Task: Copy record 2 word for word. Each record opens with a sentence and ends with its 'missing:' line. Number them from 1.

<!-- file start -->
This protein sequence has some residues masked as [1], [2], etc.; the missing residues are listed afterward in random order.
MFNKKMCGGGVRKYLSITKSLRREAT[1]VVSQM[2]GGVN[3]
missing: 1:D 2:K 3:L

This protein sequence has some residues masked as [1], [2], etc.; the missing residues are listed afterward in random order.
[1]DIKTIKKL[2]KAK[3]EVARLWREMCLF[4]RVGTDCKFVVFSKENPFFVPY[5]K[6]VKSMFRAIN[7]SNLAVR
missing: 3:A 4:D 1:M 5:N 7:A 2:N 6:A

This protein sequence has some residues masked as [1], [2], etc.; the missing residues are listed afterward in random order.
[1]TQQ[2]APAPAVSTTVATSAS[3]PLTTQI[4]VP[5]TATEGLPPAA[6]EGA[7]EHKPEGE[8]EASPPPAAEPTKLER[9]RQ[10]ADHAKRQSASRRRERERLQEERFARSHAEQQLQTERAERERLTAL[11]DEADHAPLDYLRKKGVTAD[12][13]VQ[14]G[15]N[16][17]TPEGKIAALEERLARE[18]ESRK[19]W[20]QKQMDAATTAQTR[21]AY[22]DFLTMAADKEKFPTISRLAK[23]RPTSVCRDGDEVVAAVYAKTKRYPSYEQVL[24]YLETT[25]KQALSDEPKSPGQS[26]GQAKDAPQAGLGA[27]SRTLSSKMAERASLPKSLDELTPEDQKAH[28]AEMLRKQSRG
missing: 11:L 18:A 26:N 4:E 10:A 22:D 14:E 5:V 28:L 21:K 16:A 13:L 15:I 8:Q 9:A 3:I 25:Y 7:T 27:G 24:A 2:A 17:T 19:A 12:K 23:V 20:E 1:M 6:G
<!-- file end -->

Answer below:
This protein sequence has some residues masked as [1], [2], etc.; the missing residues are listed afterward in random order.
[1]DIKTIKKL[2]KAK[3]EVARLWREMCLF[4]RVGTDCKFVVFSKENPFFVPY[5]K[6]VKSMFRAIN[7]SNLAVR
missing: 3:A 4:D 1:M 5:N 7:A 2:N 6:A